Date of Award

1-1-1986

Document Type

Dissertation

Degree Name

Doctor of Education (Ed.D.) in Public School Administration and Supervision

Department

Education

Physical Description

3, vii, 155 leaves: ill. 28 cm.

Subjects

Electronic industries, Organizational change, Engineers

DOI

10.15760/etd.825

Abstract

Purpose. This study investigated organizational development climate within the context of an organization experiencing rapid change in its environment resulting in employee knowledge obsolescence. Secondary purposes were: (1) determine current development methods and behavior; (2) identify preferred development methods; (3) examine the influence of educational background on development; (4) examine the influence length of service on development and (5) investigate reward preferences and their link to development. Procedure. The data were collected through a sample of 550 nonmanager engineers. The questionnaire consisted of individual background information and a modified version of the Work Description Questionnaire for Engineers (WDQE). Environment factors investigated were: (1) organization; (2) management and (3) peer support; (4) communication and involvement and (5) work assignments. Responses were obtained from 320 nonmanager engineers. A chi-square analysis tested hypotheses for education and length of service groups. Summary of Findings and Conclusions. (1) The engineering population differed significantly in their education and length of service backgrounds. (2) Knowledge foundation requirements for entry in the organization in the past five years have increased. (3) Non-degree development is more important for the majority, while degree development is important to bachelor-degreed and shorter length-of-service employees. (4) Reported non-degreed development averaged one course/seminar per year, 2-4 hours of independent reading per week and discussions within the immediate work group. Education groups reported significant differences in internal course/seminar participation and reading behavior. (5) The most effective development methods included a challenging job, reading, an advanced degree, courses/seminars, interdisciplinary teams and internal networking. Education groups showed significant differences for reading and interdisciplinary terms. (6) Primary barriers to development included time, cost, management and workload. (7) The work environment climate for development in the organization was moderate. Peer support received the highest rating; organization, management, and work assignments were rated moderately. (8) The most preferred rewards included salary/merit increases, achievement, advancement, recognition and challenging work. Education groups reported differences in preferred rewards. (9) Moderate opportunity for rewards occurred independent of development behavior. Education groups showed differences in opportunity for challenging work with improved development. Length of service groups reported differences for opportunity of rewards even with increased development.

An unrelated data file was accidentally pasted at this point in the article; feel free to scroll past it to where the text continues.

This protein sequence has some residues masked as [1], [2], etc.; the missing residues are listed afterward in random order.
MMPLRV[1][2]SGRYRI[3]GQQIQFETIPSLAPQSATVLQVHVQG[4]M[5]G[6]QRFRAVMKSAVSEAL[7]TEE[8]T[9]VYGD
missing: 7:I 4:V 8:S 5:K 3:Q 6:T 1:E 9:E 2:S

Description

Portland State University. School of Education.

Persistent Identifier

http://archives.pdx.edu/ds/psu/4340

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